• Q&A: Exploring Wellness, Aesthetics and Emotion through Lighting Design

    Within architecture, lighting design blends engineering and artistry. Lighting Designer Pernille Bech-Larsen explains how good lighting design can encourage wellness, evoke emotion, and change our behavior in the built environment.

  • Put simply, what is your responsibility as a lighting designer? How does lighting design fit into the overall building design process?

    We work in the balance between aesthetic and technical considerations. As a lighting designer, my priority is to make sure that the lighting design complements the architectural vision, rather than looking like an afterthought. Henning Larsen is somewhat unusual in our approach to lighting design, because not many architecture firms have in-house lighting designers. This enables us to consider the lighting setups in the early stages of the design process and allows us to make sure that both daylight and artificial lighting work in tandem with the initial architectural vision, instead of adapting to an existing concept and structure.

    It sounds like lighting design is more than just a matter of functionality – Is there an emotional component to consider? What does this mean for us as building users?

    Light is a storytelling tool. In the way that a certain smell might remind you of your grandparents’ home, for example, light can also prompt specific emotional impressions. You can use this to brand a building and to make it stand out, but you can also use it to guide people’s attention and behavior in interior spaces. It’s all about using light to remind users of conditions they know but perhaps have never thought about, and create a link with the behaviors they associate with those spaces. We try to create different situations and moods, such as by using lower-height, small-scale lighting for a more focused, human-scale environment, and elevated broad lighting for larger groups of people in conference rooms. Our goal is to use light to enhance the different contexts, and functions within a given space.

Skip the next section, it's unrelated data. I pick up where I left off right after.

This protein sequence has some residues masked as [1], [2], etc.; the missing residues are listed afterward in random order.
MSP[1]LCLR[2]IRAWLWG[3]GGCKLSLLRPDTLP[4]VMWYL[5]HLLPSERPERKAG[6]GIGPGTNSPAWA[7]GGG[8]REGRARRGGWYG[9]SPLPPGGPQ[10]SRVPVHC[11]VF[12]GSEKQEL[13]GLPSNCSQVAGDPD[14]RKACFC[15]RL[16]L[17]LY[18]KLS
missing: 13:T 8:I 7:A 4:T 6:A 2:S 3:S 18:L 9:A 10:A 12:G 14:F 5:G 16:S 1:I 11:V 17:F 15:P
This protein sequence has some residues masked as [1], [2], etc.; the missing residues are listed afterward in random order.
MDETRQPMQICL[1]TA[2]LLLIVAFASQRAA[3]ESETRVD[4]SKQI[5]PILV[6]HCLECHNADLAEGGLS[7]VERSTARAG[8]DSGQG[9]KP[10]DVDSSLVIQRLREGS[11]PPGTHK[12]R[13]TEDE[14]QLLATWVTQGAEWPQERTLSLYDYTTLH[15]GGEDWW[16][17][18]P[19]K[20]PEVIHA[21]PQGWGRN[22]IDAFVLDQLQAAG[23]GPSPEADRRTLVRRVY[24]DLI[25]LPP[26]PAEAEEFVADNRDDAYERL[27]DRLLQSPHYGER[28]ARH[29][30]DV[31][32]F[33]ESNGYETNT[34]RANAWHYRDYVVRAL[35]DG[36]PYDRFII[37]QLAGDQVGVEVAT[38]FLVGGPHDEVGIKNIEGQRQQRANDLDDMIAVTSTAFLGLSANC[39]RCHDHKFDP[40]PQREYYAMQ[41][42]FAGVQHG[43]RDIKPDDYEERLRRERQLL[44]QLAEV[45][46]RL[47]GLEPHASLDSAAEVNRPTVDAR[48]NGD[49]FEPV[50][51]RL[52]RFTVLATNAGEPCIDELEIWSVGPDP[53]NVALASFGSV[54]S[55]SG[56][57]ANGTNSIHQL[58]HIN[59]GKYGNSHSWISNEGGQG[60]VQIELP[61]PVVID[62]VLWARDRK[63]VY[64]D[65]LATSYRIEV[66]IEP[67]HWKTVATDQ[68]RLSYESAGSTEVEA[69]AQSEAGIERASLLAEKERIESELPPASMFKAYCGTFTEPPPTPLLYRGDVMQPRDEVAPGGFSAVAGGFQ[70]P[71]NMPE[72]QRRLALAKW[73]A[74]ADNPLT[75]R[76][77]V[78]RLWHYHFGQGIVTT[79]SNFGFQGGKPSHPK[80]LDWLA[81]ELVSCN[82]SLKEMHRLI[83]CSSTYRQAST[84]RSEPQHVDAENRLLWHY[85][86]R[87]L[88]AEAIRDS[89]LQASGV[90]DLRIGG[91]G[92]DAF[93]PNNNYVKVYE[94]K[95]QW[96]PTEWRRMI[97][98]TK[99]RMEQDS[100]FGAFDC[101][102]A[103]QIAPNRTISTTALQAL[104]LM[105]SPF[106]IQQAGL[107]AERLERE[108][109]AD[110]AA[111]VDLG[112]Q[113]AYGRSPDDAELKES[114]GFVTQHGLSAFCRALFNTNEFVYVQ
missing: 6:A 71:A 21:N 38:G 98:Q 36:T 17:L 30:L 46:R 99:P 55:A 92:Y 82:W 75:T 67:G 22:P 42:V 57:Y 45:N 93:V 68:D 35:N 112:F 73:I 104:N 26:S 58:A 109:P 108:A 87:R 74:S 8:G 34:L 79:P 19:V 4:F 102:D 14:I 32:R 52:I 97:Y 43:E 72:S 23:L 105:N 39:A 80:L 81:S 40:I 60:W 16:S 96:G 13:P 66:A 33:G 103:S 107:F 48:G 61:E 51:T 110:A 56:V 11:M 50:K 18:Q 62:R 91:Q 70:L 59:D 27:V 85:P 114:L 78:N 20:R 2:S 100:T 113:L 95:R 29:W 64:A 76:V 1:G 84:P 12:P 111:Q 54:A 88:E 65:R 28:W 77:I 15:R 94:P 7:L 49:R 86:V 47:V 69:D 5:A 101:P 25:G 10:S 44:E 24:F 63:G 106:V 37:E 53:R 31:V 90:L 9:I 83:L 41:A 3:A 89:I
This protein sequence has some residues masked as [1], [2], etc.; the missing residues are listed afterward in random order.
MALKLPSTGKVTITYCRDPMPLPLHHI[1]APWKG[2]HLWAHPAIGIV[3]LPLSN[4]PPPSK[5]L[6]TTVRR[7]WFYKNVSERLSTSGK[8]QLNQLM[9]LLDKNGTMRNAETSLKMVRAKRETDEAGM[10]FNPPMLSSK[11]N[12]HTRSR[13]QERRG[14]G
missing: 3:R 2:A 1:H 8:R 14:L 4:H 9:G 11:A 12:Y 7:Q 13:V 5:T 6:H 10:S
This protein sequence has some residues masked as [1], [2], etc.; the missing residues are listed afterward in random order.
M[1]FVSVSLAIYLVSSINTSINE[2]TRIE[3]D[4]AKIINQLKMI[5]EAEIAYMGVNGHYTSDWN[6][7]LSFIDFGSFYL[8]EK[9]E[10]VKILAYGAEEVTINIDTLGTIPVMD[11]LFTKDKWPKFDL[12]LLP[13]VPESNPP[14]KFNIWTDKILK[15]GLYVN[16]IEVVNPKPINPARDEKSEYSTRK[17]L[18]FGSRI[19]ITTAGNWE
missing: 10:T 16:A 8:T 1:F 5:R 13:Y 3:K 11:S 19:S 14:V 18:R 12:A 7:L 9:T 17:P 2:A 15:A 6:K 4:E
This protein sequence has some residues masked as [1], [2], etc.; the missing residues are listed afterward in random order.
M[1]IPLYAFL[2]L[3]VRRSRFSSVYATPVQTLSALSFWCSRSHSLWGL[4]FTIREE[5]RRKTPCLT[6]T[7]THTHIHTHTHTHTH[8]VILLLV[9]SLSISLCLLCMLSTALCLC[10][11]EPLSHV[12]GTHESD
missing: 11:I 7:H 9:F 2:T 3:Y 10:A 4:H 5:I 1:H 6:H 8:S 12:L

Architects and designers are starting to pay more attention, and invest more, in finding good lighting solutions for their buildings. Why does good lighting matter?

    We’re starting to recognize how important good lighting, and especially daylight, is to the people inside a building. The right lighting can help school kids or office workers keep focused, support the function of a space and add a feeling of comfort and wellbeing. Activity, productivity and sleep are all subject to lighting conditions, and they tend not to thrive in a dark box lit by fluorescent tubes. Human beings have a need for daylight and vitamin D, but as we spend more time indoors, we want to create the best possible conditions. Being able to look outside and experience the changing light, to have exposure to something green and living adds a little boost of energy to everyday focus and productivity.

    When designing with daylight and artificial lighting, how do we find a balance between the two?

    We know daylight is restorative to humans. But our modern lifestyles can make it hard to get exposure to natural light -- Most people spend the majority of the day’s sunlight hours indoors. In Denmark, and a lot of other countries, this means that you get practically no direct sunlight for a good portion of the year. This is a problem for many of us, unless your workplace offers good exposure to daylight and you make sure to eat your lunch outside. Artificial light comes in when we’re exploring how we can improve indoor life in the absence of daylight. We cannot ignore artificial lighting – There are so many situations where it is simply not possible to get enough light without it, and so we must consider the nuances and applications of artificial lighting if we are to design with light as an artistic and technical element. As a lighting designer, artificial lighting -- and especially the control we have over it -- is an important tool in creating beautiful, practical and healthful environments.

    Pernille Bech-Larsen holds a master’s degree in Lighting Design from Aalborg University, Copenhagen. Her background in lighting design emphasizes her understanding of combining daylight and artificial lighting and thus enhancing the architectural quality through the added light. She is presently a Lighting Designer with Henning Larsen’s Sustainability Department.

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